“37 quid mate,” she said blowing a bubble with her chewing gum. He took out two crisp twenty-pound notes out of his wallet and she snatched them out of his hand just as she caught sight of
Cindy again making her regular patrols up and down the checkouts.
“Had a nice night sir?” She said brightly her demeanor changing immediately. The man looked slightly confused as she handed his change back politely.
‘’Have a nice night.”
“Everything ok my love.” Called Cindy.
“All good hun.Quiet” They both gave each other the biggest faked smiles they could muster.
Sheeren imagined banging her head repeatedly into the conveyor belt. It Helped sometimes.Sheeren was on her final warning for using her phone in work. If she was caught one more time she'd be out the door.
When Cindy was out of sight Shereen plucked out her phone again. Three texts.
‘Babe I'm sorry!’ ‘STOP IGNORING ME!!!!!’ ‘Sorry I didn't mean to lose my temper. I want to hear your voice.’
Her finger hovered over reply when she saw another man approach her checkout station. She put the phone away and rolled her eyes. Never get two minutes peace in this place!
The six-foot hunk of a man stood in a pair of shorts and vest in November. Here, ladies and gentleman, we have the bodybuilder. Always after the gym sessions at 6 pm or late ones like this. The gym bunnies. Trollies full of meats and health foods. Oh and strawberry ice cream. He has a girlfriend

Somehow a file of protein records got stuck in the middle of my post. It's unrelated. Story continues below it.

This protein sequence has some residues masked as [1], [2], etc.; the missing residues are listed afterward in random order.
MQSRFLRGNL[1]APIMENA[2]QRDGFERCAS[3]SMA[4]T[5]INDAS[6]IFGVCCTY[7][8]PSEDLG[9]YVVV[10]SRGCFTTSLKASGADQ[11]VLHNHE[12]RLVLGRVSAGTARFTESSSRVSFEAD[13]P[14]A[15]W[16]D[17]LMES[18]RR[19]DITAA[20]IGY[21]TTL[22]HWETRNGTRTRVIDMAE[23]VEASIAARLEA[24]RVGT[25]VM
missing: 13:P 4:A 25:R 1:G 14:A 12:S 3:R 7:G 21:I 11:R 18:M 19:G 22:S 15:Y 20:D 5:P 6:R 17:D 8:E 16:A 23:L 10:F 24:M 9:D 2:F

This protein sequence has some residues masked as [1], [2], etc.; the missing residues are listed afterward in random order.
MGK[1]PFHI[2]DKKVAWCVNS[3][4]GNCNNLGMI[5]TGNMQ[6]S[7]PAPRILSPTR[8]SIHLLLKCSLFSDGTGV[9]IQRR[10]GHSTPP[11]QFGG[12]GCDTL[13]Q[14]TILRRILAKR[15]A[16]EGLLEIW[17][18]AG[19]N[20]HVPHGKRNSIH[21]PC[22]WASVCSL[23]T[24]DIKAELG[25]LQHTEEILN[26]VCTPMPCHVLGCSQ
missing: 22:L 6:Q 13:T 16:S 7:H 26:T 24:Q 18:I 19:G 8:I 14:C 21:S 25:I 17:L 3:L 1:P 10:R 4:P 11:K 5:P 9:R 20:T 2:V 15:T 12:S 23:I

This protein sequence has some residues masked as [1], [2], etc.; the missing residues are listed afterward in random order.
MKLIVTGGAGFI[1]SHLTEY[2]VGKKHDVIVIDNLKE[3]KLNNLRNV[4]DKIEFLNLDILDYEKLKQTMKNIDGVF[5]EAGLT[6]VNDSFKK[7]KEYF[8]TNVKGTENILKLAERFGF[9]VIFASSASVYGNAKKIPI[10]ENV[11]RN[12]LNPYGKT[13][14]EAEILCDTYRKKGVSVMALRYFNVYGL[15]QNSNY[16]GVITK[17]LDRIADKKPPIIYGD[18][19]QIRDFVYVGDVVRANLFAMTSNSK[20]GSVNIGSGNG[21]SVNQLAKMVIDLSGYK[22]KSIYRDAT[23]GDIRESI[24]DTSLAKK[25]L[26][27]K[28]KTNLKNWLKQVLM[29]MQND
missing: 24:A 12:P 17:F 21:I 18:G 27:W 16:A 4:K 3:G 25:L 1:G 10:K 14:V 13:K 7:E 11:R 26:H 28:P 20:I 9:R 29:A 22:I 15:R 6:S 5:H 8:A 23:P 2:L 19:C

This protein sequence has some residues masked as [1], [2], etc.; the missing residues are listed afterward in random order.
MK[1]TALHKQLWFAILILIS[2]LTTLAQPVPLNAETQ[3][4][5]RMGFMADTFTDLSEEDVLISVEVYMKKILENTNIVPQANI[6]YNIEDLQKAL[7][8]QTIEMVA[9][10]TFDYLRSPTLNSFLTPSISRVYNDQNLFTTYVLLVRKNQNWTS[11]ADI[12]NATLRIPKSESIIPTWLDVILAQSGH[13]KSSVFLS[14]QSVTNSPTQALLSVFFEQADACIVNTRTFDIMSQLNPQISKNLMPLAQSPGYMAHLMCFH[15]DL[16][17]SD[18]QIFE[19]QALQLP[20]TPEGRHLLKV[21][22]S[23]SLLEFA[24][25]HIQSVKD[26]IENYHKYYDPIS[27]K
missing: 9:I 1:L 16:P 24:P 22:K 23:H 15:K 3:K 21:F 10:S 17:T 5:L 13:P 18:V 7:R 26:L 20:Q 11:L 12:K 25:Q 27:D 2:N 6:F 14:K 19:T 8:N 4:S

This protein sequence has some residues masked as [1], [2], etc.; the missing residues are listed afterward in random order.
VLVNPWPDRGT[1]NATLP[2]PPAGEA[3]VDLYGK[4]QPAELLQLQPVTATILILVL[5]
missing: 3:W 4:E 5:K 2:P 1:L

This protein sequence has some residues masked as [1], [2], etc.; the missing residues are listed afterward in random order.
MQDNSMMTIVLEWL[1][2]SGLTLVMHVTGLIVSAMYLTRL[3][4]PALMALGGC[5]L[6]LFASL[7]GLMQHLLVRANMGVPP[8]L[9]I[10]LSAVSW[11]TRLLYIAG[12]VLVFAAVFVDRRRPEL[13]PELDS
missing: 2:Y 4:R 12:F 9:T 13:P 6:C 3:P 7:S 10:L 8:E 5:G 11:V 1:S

“Busy shift?”He said warmly his biceps bulging as he picked each thing out of the trolley.
“How are things in Hawaii?” she erupted with laughter again.
He looked down at his unseasonal clothes. “Caning the gym. Get so lazy in the winter months. Bored and restless.”

“That's what X Factor and Dominoes are for mate.” She giggled to herself sliding his items down the conveyor belt .”22.95”
“Keep the change. Night.”
She heard her phone buzz again. She quickly looked around and took out her phone. A text off nan.
Sheeren had given up trying to explain that in text speak capitals meant you were screaming.
She clicked on her Facebook app and scrolled through quickly. She pressed the top of the phone then put it back into her pinafore. Then changed her attention back to her customer.
A young girl, younger than Sheeren had been stood behind the man.They both lived on the same estate the girl had three little ones.
“Alright?” said the scraggly girl the giant puffer jacket she was wearing making her her seem even more smaller.
Sheeren picked up the Four pinter of milk and scanned it and noticed the two packs of nappies stuffed into each side of her jacket.
“A quid love.”
The girl handed her a pound and smiled weakly, “Bye.”
Shereen watched her walk slowly towards the entrance, the security guard wasn't there and the bleepers might not go off. She let out a sigh of relief when girl disappeared through the sliding doors with no fuss.